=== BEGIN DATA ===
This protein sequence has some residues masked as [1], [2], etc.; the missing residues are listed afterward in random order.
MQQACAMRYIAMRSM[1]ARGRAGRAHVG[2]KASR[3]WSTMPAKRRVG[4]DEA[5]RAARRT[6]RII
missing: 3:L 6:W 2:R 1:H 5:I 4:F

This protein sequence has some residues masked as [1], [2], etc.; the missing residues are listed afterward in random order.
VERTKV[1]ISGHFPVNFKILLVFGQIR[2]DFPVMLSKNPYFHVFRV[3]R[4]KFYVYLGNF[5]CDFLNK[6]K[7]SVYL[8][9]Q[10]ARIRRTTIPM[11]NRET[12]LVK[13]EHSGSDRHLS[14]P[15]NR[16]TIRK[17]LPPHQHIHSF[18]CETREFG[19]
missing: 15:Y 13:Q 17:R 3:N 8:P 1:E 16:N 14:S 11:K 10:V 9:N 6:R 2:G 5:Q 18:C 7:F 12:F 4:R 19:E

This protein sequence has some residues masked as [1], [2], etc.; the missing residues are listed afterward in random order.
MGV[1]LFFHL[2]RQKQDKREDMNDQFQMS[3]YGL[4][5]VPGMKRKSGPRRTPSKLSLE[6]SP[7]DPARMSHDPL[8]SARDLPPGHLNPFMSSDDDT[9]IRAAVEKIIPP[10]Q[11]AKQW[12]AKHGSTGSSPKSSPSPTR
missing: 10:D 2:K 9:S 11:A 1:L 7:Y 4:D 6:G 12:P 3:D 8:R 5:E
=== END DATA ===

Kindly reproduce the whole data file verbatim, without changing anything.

This protein sequence has some residues masked as [1], [2], etc.; the missing residues are listed afterward in random order.
MQQACAMRYIAMRSM[1]ARGRAGRAHVG[2]KASR[3]WSTMPAKRRVG[4]DEA[5]RAARRT[6]RII
missing: 3:L 6:W 2:R 1:H 5:I 4:F

This protein sequence has some residues masked as [1], [2], etc.; the missing residues are listed afterward in random order.
VERTKV[1]ISGHFPVNFKILLVFGQIR[2]DFPVMLSKNPYFHVFRV[3]R[4]KFYVYLGNF[5]CDFLNK[6]K[7]SVYL[8][9]Q[10]ARIRRTTIPM[11]NRET[12]LVK[13]EHSGSDRHLS[14]P[15]NR[16]TIRK[17]LPPHQHIHSF[18]CETREFG[19]
missing: 15:Y 13:Q 17:R 3:N 8:P 1:E 16:N 14:S 11:K 10:V 9:N 6:R 2:G 5:Q 18:C 7:F 12:F 4:R 19:E

This protein sequence has some residues masked as [1], [2], etc.; the missing residues are listed afterward in random order.
MGV[1]LFFHL[2]RQKQDKREDMNDQFQMS[3]YGL[4][5]VPGMKRKSGPRRTPSKLSLE[6]SP[7]DPARMSHDPL[8]SARDLPPGHLNPFMSSDDDT[9]IRAAVEKIIPP[10]Q[11]AKQW[12]AKHGSTGSSPKSSPSPTR
missing: 10:D 2:K 9:S 11:A 1:L 7:Y 4:D 6:G 12:P 3:D 8:R 5:E